/ Island peak boot dilemma
doing Island Peak this October and the boot dilemma is driving me crackers. Thinking of Phantom 6000's, but really pricey. The Phantom guide is around £100 less, but will these be warm enough...or do I really need plastics??
Be great if i could continue to use them for Scottish winter/alpine.
I'm a female with size 7/41 feet, so not all boots are available to me.
Anyone whose been, preferably in the autumn season, I would be grateful of your experience.
Thanks in advance
Yes it takes the price up to a notch over the 6000s but you can sell on the overgaiter afterwards and keep the Guides for Scottish winter. Just another option...
If the weathers poor it can b v cold, plus most women run colder then men, so do not take a chance with ur boots as it may ruin ur climb.
One more thing, at altitude simple things become difficult, so wearing boots and gaitors will add a faff factor which will need practice to become 2nd nature.
Best bet is to try several pairs out & see what fits.
tho in may, i did it a pair of single boots (scarpa cerro torres) with no problem, and we were up there over night as well.
doubles would be nice, but certainly not ncessary.
You'll easily sell them on when you get back, so you'll recover a fair bit of the costs if you run out of cash! Phantoms overkill for Scottish winter, maybe?
I have been up IP three times now. IP in October I have found to be fairly warm. I think the Guides with some nice socks would be suitable. That sun is on you fairly early on IP and would have to be a brutal October day to need Phantom 6,000s. The first time I climbed IP in October my biggest problem was heat stroke .I wore too much and was simply melting by the time I hit the summit ridge.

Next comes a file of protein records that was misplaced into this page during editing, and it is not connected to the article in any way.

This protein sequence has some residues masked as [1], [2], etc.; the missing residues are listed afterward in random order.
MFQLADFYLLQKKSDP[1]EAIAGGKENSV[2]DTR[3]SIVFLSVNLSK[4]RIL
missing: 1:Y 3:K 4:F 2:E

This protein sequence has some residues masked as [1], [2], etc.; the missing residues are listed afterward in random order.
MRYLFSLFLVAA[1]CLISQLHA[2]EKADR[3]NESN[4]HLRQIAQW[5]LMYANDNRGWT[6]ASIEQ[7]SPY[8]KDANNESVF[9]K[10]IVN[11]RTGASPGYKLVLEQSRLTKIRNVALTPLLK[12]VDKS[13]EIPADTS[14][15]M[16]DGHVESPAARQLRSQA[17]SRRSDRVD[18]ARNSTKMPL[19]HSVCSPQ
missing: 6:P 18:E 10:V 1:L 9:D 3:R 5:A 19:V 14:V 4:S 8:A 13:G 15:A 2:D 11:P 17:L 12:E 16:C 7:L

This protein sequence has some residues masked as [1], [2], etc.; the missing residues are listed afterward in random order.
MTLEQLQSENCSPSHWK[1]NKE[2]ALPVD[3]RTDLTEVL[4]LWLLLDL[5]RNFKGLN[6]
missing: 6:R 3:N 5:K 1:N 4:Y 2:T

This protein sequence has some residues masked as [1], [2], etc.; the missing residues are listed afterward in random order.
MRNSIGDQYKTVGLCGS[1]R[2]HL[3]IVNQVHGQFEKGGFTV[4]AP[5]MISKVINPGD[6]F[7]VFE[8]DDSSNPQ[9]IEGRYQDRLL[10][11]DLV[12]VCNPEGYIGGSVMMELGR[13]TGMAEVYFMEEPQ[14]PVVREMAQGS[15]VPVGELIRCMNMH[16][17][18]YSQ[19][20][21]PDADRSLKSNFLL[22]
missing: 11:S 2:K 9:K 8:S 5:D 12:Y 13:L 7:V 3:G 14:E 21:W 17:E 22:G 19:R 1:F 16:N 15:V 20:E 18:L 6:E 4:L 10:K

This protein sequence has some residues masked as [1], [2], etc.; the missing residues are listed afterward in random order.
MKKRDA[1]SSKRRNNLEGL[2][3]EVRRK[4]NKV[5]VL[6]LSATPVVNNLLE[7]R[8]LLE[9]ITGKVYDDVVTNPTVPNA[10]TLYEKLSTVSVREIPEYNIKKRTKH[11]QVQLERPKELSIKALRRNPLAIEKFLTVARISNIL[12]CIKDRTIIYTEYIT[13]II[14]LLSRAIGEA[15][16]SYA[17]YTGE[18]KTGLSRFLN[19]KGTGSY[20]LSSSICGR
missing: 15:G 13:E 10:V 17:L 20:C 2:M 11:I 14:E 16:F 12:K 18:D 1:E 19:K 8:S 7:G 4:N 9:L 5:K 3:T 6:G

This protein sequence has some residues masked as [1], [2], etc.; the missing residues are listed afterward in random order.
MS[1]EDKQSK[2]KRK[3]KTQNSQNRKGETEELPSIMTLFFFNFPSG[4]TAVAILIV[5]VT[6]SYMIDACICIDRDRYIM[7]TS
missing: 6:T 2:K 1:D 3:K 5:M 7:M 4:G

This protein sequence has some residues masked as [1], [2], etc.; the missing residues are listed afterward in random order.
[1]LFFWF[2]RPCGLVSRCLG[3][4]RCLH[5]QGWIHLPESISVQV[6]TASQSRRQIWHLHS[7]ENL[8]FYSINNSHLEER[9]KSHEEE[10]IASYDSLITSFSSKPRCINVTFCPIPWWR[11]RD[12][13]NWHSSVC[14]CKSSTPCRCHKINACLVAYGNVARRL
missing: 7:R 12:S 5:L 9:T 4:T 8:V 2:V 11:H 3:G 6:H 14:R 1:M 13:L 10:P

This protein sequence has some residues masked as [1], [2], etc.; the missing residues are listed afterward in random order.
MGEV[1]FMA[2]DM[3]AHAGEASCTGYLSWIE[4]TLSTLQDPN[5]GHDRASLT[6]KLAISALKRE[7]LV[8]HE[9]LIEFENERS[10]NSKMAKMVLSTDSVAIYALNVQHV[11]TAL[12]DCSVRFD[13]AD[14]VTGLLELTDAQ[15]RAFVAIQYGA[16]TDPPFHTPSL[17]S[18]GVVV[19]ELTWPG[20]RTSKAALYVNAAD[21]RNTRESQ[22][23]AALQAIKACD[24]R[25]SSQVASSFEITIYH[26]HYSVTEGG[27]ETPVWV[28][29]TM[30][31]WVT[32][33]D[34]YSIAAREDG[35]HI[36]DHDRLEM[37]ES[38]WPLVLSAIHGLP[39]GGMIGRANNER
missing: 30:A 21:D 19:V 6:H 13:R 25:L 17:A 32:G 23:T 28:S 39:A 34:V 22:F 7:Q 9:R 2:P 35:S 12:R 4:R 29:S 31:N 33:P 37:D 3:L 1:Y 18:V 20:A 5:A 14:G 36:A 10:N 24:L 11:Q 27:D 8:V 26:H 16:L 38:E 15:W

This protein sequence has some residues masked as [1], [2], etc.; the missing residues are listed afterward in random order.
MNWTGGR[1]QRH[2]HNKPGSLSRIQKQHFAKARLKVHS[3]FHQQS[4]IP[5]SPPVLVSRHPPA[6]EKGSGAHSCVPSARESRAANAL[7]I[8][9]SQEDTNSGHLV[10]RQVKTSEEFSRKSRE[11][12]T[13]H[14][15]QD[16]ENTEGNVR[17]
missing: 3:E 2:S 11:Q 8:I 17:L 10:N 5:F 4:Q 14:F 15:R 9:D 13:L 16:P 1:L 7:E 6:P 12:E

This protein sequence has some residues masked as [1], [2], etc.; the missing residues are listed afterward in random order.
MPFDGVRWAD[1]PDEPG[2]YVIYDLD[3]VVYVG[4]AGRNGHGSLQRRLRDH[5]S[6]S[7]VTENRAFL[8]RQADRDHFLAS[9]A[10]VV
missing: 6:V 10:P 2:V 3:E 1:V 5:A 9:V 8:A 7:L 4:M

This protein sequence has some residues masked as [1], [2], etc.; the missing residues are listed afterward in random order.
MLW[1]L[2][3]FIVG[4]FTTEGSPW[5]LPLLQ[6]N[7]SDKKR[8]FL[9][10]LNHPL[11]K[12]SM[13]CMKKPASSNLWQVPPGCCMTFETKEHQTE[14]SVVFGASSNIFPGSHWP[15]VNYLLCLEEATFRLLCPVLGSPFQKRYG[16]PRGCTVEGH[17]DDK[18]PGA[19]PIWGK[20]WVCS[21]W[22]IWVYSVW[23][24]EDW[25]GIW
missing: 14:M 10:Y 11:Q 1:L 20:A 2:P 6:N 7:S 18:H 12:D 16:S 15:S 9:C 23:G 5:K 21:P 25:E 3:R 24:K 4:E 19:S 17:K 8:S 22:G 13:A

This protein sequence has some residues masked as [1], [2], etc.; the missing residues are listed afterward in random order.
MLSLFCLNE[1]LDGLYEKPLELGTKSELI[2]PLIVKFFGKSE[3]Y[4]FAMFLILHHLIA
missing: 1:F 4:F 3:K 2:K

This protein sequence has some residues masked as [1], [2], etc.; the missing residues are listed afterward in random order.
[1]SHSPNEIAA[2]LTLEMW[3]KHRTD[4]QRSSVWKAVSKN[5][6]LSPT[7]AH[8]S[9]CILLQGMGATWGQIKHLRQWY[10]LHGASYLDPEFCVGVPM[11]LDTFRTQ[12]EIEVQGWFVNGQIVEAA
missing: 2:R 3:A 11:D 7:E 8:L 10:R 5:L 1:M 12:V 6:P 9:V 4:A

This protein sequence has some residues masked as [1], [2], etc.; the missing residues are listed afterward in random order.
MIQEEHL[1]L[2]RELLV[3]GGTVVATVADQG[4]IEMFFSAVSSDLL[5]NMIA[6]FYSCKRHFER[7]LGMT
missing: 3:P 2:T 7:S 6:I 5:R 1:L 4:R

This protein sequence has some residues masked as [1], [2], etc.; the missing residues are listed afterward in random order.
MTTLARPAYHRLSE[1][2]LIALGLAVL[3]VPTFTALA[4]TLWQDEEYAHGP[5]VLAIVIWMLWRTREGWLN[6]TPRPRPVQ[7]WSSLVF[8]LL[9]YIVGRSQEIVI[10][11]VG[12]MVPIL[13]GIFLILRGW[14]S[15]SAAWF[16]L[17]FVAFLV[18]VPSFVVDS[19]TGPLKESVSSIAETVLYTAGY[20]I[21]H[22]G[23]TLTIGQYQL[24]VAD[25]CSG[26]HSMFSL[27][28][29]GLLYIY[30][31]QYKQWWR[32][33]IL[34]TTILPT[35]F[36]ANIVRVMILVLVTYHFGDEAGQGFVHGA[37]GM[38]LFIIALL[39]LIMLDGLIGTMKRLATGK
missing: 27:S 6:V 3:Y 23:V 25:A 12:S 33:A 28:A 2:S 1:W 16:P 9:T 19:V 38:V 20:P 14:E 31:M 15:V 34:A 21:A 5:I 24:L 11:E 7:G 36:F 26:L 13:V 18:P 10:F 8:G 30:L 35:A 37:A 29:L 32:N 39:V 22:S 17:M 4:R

In saying all that the 6,000's will mean you will have no concernes whatsoever and you can attempt the summit in more marginal conditions. Good luck
when you weigh up the amount of hours worn against cost, makes for very expensive boots! Though my toes are priceless!! Just wanna be warm and comfy, it could make or break the trip, and its taken a lot of saving for!
The problem with buying a pair of boots for markedly different things is that you often end up with boots that do not do anything well!
If you buy a pair of alpine boots and use an overgaiter, then you still need the boots to be a bit larger than normal to allow extra wiggle room. This may limit their suitability for more difficult alpine climbing. On the other hand a pair of double plastics will be fine for IP but I would not care to use them for anything other than easy, or perhaps winter, alpine stuff.
I agree with Radson that IP can be pretty hot. The normal route stays on the eastern slopes and then the ridge to the top. I have also done IP twice. On the normal route I used Evos and overgaiters. On the North Ridge I used Asolo 8000s. Both worked for me.
If you are unlikely to return to 5000m+ peaks, then perhaps renting plastics in KTM might be the best option. Talk to your trekking company about sizes. Renting also means that you do not make a loss on plastics that you cannot use because you have altitude problems.
Elsewhere on the site
Nikwax’s uncompromising environmental ethos has once again been recognised and rewarded by a trusted authority in... Read more
Atom Series: Synthetic insulated mid layers AR: All-Round. Significantly warmer and more protective than a fleece hoody, this... Read more
2014 has been a bumper year for climbing publications. Here's a few of the ones that we have either read, or ones that we... Read more
I am Matthew Phillips, I'm nearly 14 and I was born without my right arm below the elbow. I started climbing at taster... Read more
Hot Aches Productions premiered their latest film Redemption: The James Pearson Story at Kendal Mountain Festival on... Read more